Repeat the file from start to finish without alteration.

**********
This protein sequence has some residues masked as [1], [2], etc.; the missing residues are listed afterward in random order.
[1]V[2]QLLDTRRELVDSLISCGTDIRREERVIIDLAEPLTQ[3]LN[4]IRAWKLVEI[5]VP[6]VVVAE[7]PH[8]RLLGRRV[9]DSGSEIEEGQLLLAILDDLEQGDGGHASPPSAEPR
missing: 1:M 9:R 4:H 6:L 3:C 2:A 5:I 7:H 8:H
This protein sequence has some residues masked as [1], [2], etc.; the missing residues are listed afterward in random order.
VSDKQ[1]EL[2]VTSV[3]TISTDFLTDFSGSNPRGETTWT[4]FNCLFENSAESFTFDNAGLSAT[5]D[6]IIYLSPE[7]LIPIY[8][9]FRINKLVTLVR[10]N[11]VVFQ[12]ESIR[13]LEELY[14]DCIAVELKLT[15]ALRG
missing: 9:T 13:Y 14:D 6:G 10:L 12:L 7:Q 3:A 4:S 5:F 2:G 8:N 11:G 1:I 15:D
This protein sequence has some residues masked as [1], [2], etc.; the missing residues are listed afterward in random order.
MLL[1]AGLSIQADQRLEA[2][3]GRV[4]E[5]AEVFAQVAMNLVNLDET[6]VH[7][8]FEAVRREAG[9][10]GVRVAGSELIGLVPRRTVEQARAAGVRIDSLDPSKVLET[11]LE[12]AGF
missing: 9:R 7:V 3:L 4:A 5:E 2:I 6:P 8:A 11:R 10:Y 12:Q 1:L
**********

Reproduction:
This protein sequence has some residues masked as [1], [2], etc.; the missing residues are listed afterward in random order.
[1]V[2]QLLDTRRELVDSLISCGTDIRREERVIIDLAEPLTQ[3]LN[4]IRAWKLVEI[5]VP[6]VVVAE[7]PH[8]RLLGRRV[9]DSGSEIEEGQLLLAILDDLEQGDGGHASPPSAEPR
missing: 1:M 9:R 4:H 6:L 3:C 2:A 5:I 7:H 8:H
This protein sequence has some residues masked as [1], [2], etc.; the missing residues are listed afterward in random order.
VSDKQ[1]EL[2]VTSV[3]TISTDFLTDFSGSNPRGETTWT[4]FNCLFENSAESFTFDNAGLSAT[5]D[6]IIYLSPE[7]LIPIY[8][9]FRINKLVTLVR[10]N[11]VVFQ[12]ESIR[13]LEELY[14]DCIAVELKLT[15]ALRG
missing: 9:T 13:Y 14:D 6:G 10:L 12:L 7:Q 3:A 4:S 5:F 2:G 8:N 11:G 1:I 15:D
This protein sequence has some residues masked as [1], [2], etc.; the missing residues are listed afterward in random order.
MLL[1]AGLSIQADQRLEA[2][3]GRV[4]E[5]AEVFAQVAMNLVNLDET[6]VH[7][8]FEAVRREAG[9][10]GVRVAGSELIGLVPRRTVEQARAAGVRIDSLDPSKVLET[11]LE[12]AGF
missing: 9:R 7:V 3:L 4:A 5:E 2:I 6:P 8:A 11:R 10:Y 12:Q 1:L